Dear mom. I’m missing you and your sloppy smiles that fall to the sidewalk as you glint in afternoon sun. The smell of Opium rounds the corner ahead of your polished toes, red like ketchup.
I’m the only one that sees you’re wearing ocean blue flip flops in the desert. I’m the only one that sees you’ve come to life again like an orchid blooming for the second time.
Missing is like this–shaping squares out of windows, framing the height of a mound of sugar.
You sweet in a short dress allowing for knees.
I see you, but I’m greedy. I want your touch on my arm, prompting me to embrace your five feet eight inches, my chin on your shoulder.
How is death? I wonder. “Painless,” you say. The air hangs like dead drapes.
I want to believe you fare better than you had in life, scotch taking your breath, leaving you slumped over a coffee mug. A fool says the liver is not important. You lost yours when it became laced with liquor. All talk stopped.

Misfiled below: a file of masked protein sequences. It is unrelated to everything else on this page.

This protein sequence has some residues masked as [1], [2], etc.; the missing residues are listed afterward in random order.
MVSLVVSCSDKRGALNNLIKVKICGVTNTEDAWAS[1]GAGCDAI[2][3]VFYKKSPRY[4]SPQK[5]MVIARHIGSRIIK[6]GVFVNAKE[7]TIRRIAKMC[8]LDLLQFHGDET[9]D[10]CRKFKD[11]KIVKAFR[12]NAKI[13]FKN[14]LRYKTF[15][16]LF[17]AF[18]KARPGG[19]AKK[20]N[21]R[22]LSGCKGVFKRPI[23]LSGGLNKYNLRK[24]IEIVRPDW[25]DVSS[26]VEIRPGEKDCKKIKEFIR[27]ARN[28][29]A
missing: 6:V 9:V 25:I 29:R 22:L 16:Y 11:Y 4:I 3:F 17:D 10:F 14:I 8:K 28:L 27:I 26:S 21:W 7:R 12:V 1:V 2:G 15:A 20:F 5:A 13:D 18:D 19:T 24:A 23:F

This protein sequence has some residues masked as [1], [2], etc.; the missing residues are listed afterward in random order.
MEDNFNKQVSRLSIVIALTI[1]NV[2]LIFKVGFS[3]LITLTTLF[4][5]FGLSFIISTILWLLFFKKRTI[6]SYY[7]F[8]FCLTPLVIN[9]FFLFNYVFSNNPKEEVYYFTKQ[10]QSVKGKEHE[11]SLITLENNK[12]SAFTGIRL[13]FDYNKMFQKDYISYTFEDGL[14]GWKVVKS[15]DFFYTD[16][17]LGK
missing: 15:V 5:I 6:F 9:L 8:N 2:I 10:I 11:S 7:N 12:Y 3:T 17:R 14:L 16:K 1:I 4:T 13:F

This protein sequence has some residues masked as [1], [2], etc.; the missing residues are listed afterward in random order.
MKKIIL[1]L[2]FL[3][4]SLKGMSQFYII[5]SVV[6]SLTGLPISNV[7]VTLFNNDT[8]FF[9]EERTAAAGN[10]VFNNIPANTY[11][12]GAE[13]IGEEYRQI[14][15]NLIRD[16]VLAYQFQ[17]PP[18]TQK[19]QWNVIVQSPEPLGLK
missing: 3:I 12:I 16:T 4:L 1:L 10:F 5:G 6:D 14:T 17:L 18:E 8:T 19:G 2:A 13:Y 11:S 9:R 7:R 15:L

You looked beautiful in your coma, a painting unlike the Mona Lisa.
I imagine a peach at rest on your chest, waiting to be bitten, its juice making rivulets.
Your arms appear stiff, your hands unclenched. Life escapes from between your fingers that stare at nothing. You hold nothing.
I am glad for the glimpse of you standing in my doorway. It lessens the missing, my missing found in my closed palm, my missing cascading over me as you glint in the afternoon sun.